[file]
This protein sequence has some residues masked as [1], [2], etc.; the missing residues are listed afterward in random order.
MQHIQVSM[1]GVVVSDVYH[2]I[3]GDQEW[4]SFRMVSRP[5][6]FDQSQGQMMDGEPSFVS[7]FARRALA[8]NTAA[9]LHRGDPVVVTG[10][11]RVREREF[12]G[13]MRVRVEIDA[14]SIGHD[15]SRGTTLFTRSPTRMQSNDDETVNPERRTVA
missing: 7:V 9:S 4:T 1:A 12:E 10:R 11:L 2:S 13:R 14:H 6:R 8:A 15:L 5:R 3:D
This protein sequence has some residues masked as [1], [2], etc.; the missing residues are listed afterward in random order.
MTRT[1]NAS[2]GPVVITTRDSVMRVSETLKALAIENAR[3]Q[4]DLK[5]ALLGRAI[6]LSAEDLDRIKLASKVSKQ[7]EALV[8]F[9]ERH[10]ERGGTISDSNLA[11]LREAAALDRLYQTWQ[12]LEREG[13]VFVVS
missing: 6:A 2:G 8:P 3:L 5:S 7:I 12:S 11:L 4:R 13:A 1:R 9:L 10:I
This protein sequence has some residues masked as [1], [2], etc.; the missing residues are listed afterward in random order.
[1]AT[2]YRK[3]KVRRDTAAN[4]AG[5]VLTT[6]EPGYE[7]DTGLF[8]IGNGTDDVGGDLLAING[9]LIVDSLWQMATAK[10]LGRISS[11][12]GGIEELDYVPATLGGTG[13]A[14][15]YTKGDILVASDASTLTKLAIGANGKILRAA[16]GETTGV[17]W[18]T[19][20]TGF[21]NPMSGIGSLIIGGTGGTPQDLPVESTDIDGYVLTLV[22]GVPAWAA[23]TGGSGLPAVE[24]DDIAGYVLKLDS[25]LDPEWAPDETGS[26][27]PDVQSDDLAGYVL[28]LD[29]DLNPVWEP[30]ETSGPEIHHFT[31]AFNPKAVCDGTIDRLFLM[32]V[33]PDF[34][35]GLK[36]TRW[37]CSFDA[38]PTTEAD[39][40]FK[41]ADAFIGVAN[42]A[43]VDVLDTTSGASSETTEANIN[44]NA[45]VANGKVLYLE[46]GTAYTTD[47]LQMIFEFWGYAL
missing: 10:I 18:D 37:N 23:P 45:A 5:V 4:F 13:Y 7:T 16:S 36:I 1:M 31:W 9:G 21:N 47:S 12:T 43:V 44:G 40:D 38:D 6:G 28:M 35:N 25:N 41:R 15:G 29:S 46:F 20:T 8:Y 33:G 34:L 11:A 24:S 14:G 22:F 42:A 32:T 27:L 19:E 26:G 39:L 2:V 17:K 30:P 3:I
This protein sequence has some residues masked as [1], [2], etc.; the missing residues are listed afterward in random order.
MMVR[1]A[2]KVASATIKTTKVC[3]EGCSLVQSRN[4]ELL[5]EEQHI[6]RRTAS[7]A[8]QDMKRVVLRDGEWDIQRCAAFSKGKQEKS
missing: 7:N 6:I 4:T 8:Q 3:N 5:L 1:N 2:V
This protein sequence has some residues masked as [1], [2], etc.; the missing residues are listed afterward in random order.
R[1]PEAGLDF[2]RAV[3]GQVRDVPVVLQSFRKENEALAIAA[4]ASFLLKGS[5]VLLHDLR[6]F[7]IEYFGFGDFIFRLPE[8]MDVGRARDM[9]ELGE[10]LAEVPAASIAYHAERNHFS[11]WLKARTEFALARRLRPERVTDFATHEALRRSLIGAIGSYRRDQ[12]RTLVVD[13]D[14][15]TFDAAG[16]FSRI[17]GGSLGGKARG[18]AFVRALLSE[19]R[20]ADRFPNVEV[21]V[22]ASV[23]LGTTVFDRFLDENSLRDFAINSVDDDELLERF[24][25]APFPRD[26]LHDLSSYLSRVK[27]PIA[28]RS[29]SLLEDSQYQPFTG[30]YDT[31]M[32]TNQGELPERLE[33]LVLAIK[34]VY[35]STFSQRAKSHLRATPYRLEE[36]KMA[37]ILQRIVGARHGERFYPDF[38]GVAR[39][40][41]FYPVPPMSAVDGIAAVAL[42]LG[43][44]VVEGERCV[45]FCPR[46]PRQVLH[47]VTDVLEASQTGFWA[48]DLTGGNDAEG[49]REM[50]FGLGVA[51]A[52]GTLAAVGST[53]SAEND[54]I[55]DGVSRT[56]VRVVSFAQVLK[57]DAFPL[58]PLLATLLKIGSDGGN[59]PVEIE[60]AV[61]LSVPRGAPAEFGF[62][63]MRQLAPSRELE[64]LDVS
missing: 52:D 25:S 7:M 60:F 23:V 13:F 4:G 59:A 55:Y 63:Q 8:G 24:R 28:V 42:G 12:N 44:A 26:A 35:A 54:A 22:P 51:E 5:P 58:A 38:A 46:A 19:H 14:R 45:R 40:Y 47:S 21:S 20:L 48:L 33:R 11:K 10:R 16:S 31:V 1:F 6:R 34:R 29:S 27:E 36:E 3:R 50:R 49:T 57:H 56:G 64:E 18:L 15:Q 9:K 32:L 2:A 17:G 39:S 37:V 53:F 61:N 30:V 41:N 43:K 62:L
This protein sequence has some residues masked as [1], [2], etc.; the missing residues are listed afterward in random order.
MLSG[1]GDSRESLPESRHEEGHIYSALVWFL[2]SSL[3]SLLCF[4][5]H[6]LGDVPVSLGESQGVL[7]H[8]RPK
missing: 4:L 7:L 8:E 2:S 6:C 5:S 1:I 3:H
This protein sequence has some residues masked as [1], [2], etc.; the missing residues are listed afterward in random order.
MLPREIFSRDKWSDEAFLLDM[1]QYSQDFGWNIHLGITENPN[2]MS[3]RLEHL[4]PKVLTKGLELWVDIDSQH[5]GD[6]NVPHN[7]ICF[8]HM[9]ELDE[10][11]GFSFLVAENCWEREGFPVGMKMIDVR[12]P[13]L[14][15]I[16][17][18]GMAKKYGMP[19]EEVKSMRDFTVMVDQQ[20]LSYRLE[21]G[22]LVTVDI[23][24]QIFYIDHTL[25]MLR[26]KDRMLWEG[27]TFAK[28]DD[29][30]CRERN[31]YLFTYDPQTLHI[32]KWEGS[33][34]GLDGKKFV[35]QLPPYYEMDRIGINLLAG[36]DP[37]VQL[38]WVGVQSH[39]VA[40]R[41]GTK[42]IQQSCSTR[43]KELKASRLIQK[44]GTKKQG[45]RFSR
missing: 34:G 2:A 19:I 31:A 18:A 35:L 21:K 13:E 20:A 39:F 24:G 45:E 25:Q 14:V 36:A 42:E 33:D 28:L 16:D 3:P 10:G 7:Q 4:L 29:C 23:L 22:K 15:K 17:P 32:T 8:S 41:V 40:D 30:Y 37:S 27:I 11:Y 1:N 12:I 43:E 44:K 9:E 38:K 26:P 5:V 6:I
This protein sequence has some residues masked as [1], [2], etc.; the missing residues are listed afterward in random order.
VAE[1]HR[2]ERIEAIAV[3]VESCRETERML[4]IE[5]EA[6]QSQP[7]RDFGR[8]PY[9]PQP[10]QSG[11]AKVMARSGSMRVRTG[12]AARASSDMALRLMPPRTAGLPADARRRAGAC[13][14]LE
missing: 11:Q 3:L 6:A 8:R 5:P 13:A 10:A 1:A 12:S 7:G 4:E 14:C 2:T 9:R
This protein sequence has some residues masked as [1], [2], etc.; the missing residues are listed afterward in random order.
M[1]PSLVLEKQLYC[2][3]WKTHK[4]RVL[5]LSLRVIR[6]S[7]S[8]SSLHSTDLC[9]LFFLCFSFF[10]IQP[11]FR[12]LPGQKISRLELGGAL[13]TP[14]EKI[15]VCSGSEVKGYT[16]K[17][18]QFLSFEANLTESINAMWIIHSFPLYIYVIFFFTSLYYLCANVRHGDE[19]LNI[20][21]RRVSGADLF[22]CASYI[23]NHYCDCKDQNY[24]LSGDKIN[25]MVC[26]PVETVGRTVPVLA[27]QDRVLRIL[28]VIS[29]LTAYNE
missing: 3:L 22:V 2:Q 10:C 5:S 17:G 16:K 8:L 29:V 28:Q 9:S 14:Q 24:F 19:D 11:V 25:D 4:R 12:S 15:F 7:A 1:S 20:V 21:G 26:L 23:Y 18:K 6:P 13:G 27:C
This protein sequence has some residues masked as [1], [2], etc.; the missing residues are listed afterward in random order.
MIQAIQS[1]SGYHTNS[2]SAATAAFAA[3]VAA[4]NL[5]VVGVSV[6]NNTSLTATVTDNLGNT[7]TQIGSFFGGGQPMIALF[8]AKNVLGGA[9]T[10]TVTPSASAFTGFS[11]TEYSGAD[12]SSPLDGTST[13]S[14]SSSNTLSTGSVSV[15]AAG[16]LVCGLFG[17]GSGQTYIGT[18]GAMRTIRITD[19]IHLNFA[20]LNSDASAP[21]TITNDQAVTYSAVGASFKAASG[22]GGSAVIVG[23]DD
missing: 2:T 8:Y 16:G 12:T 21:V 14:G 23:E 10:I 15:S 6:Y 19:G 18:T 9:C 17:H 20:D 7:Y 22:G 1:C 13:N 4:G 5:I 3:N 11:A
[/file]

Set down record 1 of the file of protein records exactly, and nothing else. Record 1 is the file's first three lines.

This protein sequence has some residues masked as [1], [2], etc.; the missing residues are listed afterward in random order.
MQHIQVSM[1]GVVVSDVYH[2]I[3]GDQEW[4]SFRMVSRP[5][6]FDQSQGQMMDGEPSFVS[7]FARRALA[8]NTAA[9]LHRGDPVVVTG[10][11]RVREREF[12]G[13]MRVRVEIDA[14]SIGHD[15]SRGTTLFTRSPTRMQSNDDETVNPERRTVA
missing: 7:V 9:S 4:T 1:A 12:E 10:R 11:L 2:S 13:R 14:H 6:R 8:A 15:L 5:R 3:D